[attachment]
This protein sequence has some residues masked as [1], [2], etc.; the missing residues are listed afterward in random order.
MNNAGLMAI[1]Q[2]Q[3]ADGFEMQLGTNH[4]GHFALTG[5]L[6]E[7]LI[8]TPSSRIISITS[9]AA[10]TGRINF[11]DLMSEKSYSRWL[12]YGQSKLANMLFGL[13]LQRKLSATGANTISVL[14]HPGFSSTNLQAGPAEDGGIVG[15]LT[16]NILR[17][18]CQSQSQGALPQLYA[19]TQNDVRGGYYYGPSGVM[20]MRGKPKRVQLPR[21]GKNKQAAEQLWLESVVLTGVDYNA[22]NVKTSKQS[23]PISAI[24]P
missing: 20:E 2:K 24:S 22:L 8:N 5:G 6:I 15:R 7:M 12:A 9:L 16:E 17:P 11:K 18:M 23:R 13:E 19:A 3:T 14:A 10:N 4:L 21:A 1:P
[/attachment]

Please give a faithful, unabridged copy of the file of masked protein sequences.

This protein sequence has some residues masked as [1], [2], etc.; the missing residues are listed afterward in random order.
MNNAGLMAI[1]Q[2]Q[3]ADGFEMQLGTNH[4]GHFALTG[5]L[6]E[7]LI[8]TPSSRIISITS[9]AA[10]TGRINF[11]DLMSEKSYSRWL[12]YGQSKLANMLFGL[13]LQRKLSATGANTISVL[14]HPGFSSTNLQAGPAEDGGIVG[15]LT[16]NILR[17][18]CQSQSQGALPQLYA[19]TQNDVRGGYYYGPSGVM[20]MRGKPKRVQLPR[21]GKNKQAAEQLWLESVVLTGVDYNA[22]NVKTSKQS[23]PISAI[24]P
missing: 20:E 2:K 24:S 22:L 8:N 5:G 6:I 15:R 7:M 12:A 9:L 16:E 17:P 11:K 18:M 23:R 13:E 19:A 3:T 14:A 10:N 4:L 21:A 1:P